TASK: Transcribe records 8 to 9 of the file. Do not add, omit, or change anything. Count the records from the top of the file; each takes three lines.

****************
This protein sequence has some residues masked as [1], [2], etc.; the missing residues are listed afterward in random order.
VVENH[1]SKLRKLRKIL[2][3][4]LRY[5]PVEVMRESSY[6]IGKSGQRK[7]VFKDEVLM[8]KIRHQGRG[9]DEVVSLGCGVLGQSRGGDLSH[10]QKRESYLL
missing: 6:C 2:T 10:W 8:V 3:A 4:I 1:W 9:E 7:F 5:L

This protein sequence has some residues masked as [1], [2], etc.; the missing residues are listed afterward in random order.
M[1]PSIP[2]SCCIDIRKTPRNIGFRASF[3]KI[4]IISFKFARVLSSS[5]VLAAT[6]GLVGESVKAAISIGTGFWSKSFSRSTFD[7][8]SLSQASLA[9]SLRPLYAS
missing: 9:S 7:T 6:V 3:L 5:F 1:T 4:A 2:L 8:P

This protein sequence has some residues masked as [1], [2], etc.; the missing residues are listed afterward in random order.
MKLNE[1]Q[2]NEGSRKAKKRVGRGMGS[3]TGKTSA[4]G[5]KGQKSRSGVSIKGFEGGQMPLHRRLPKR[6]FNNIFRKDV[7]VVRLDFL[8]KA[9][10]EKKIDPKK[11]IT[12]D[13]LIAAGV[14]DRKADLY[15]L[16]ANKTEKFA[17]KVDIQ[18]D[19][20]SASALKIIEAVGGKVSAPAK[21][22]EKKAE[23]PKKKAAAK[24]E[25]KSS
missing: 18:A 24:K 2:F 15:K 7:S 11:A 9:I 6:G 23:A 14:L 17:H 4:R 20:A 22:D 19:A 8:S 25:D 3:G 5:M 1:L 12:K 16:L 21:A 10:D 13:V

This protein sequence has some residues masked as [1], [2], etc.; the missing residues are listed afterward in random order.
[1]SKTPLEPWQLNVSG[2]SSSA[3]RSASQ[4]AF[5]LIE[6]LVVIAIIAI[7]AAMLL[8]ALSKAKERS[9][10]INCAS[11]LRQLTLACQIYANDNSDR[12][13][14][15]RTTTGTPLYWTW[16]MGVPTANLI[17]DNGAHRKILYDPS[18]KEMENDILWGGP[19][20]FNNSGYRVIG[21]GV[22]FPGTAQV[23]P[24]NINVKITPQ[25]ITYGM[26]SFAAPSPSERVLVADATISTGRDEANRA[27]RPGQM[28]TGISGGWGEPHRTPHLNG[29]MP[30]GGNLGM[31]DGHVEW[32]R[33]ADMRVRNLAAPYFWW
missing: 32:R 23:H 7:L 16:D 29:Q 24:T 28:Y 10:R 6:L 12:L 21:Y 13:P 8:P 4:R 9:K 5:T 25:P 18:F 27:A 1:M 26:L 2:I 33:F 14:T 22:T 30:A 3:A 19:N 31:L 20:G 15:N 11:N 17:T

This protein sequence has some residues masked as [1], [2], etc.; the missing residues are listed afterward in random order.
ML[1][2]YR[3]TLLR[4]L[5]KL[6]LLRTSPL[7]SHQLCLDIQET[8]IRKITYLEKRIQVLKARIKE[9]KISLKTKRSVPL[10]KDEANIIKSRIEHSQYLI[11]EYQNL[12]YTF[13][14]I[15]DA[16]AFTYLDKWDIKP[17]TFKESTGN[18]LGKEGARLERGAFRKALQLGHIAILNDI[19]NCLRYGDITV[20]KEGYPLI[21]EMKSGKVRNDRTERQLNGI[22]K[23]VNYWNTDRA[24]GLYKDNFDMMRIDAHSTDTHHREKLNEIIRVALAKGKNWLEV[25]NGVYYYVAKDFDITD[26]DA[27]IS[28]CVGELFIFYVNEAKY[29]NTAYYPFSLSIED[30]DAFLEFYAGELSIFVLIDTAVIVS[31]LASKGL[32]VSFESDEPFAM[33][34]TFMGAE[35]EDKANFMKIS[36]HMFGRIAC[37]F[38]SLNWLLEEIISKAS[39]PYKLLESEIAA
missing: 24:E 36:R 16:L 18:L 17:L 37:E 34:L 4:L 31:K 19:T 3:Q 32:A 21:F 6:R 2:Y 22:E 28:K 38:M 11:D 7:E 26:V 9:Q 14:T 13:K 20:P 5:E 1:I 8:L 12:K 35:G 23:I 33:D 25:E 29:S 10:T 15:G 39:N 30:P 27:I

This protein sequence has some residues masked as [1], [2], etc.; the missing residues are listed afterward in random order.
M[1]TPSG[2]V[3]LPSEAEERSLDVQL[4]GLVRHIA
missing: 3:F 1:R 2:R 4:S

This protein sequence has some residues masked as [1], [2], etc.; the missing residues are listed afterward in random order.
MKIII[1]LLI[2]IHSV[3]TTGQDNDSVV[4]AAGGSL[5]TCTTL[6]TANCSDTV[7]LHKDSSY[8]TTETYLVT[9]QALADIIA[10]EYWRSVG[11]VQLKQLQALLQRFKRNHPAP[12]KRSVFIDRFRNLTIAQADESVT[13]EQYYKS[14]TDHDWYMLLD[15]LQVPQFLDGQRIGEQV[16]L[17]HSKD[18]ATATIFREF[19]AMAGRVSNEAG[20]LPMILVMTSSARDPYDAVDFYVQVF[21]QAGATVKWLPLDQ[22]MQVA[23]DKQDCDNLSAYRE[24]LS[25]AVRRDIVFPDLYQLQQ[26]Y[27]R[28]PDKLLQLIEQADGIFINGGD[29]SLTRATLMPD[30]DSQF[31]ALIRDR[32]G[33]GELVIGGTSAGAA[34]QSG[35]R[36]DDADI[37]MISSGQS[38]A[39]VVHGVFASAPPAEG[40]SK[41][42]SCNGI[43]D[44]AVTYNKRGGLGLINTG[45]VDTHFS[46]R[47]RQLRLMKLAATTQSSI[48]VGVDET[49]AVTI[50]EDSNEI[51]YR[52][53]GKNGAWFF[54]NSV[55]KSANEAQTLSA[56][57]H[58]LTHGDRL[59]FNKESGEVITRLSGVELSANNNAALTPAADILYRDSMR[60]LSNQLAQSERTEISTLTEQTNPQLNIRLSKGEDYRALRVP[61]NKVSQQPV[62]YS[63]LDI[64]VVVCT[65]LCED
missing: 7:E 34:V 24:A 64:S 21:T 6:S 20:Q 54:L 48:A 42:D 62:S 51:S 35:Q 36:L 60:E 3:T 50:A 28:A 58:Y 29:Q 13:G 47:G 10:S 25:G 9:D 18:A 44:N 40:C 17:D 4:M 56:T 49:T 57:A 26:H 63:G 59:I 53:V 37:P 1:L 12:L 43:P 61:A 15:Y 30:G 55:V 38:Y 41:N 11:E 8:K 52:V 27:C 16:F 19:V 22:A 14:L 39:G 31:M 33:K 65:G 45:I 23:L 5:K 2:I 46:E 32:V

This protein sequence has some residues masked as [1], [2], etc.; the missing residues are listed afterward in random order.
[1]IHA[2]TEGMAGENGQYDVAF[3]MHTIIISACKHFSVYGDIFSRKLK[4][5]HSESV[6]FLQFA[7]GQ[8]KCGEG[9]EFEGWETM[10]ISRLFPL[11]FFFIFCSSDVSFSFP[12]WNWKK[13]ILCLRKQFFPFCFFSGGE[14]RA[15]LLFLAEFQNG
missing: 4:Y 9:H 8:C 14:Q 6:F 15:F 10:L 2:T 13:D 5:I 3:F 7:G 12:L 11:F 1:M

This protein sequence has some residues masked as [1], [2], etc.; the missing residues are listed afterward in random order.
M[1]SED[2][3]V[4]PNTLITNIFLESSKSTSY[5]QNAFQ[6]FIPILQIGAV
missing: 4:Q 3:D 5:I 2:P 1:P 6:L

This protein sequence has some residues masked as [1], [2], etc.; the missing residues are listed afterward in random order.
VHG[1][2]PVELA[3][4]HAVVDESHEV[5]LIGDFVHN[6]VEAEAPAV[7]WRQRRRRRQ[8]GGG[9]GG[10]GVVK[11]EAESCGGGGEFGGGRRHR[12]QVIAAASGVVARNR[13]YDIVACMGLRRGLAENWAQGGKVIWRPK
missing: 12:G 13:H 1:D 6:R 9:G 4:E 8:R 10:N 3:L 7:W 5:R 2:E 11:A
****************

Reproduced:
This protein sequence has some residues masked as [1], [2], etc.; the missing residues are listed afterward in random order.
[1]IHA[2]TEGMAGENGQYDVAF[3]MHTIIISACKHFSVYGDIFSRKLK[4][5]HSESV[6]FLQFA[7]GQ[8]KCGEG[9]EFEGWETM[10]ISRLFPL[11]FFFIFCSSDVSFSFP[12]WNWKK[13]ILCLRKQFFPFCFFSGGE[14]RA[15]LLFLAEFQNG
missing: 4:Y 9:H 8:C 14:Q 6:F 15:F 10:L 2:T 13:D 5:I 3:F 7:G 12:L 11:F 1:M

This protein sequence has some residues masked as [1], [2], etc.; the missing residues are listed afterward in random order.
M[1]SED[2][3]V[4]PNTLITNIFLESSKSTSY[5]QNAFQ[6]FIPILQIGAV
missing: 4:Q 3:D 5:I 2:P 1:P 6:L